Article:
As new pharmaceutical drugs enter the market, they may secure a financially promising disease indication, especially if there are no available treatment options. Their specific formulation, manufacturing standards and proven efficacy eventually then lead to a substantial market share. This is also driven by companies protecting their R&D investments via patents. However, finally, the patents expire, giving rise to generic competitors. According to the same specifications, these drugs are produced and, therefore, have virtually identical safety and efficacy, but by different pharmaceutical manufacturers. This is also true for antibody medicines, which, upon patent expiry, face competition from biosimilars.
By Pavel Ryzhov, Ph.D.
Avastin, a brand name for bevacizumab, produced by Genentech, is a recombinant humanized monoclonal antibody that functions as angiogenesis inhibitor (against human vascular endothelial growth factor). After its initial FDA approval in 2004 for metastatic colon cancer (mCRC) combined with standard chemotherapy, its indication was since expanded to include renal, ovarian, certain lung cancers and others. However, due to patent expiry in the US in 2019 and in the EU set for 2022, it faced competition from biosimilars.
In the recent press-release, 3SBio Inc, a Chinese biopharmaceutical company with a diverse portfolio of product candidates in oncology, and many other diseases, announced that investigational new drug application for SB8, a biosimilar of bevacizumab, collaborating with Samsung Bioepis, has been accepted by the National Medical Products Administration (Chinese agency for regulating drugs and medical devices). The announcement comes on the hills of the marketing authorization for SB8 by the European Commission in August 2020. The authorization allows SB8 to be used across multiple oncology indications, such as mCRC, metastatic breast cancer, non-small cell lung cancer (NSCLC), epithelial ovarian, fallopian tube, primary peritoneal, cervical cancer and advanced/metastatic renal cancer.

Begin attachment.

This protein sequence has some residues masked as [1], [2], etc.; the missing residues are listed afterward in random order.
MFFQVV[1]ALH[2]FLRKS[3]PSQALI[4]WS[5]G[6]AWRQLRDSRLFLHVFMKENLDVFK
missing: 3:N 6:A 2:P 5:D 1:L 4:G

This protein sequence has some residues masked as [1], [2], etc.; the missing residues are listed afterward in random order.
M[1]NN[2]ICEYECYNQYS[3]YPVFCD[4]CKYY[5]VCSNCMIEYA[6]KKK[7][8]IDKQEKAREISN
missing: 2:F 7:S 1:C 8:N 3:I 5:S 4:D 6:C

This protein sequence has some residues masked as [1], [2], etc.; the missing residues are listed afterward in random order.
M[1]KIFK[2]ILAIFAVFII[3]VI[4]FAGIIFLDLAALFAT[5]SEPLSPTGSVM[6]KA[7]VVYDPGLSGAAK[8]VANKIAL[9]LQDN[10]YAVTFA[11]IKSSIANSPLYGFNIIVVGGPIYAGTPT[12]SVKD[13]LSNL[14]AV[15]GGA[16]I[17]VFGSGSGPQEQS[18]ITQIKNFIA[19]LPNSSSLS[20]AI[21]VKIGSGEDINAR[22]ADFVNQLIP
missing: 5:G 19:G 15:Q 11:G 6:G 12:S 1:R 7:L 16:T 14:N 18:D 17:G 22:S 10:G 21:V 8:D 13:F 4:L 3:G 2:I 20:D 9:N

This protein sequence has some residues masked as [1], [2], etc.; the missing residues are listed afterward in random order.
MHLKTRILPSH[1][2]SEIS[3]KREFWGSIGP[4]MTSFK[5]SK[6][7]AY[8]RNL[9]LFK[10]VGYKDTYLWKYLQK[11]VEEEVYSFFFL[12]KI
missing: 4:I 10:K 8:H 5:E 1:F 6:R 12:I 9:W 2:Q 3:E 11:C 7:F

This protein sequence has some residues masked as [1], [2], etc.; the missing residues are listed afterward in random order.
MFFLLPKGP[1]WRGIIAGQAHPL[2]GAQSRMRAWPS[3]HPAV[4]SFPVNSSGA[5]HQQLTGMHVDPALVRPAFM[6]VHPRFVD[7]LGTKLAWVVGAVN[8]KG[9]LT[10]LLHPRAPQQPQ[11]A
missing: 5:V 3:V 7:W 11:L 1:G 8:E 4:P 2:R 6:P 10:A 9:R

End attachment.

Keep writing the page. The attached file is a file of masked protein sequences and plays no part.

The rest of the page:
The authorization in Europe and acceptance of IND in China come after the Phase III trial’s positive results in 2019. It was a randomized, double-blind, multi-center study that recruited 763 patients with metastatic or recurring non-squamous non-small cell lung cancer. It showed no clinically meaningful differences between SB8 and Avastin when it comes to safety, efficacy, pharmacokinetics and immunogenicity.
3SBio’s biosimilar of bevacizumab is pursuing mCRC and NSCLC as the main indications in China. These indications are due to the somber trends, as reported by Chinese National Cancer Center (CNCC). According to CNCC, in 2015, 376,000 cases of CRC and 191,000 CRC-caused deaths and 733,300 cases of lung cancer and 610,200 deaths were reported in the same year. Predominant lung cancer type was NSCLC, with more than 85% case rate. Concerning bevacizumab’s financial outlook, Frost & Sullivan report projected significant growth of its biosimilars in Chinese market, reaching a market share of RMB 9.9 billion by 2030. In light of the news announcement, Dr. Jing Lou, Chairman of 3SBio also reflected on the company’s position in China and abroad: “3SBio looks forward to accelerating the clinical development of SB8” and “will continue to strengthen its leadership status […] through internal R&D initiatives and strategic collaborations”.
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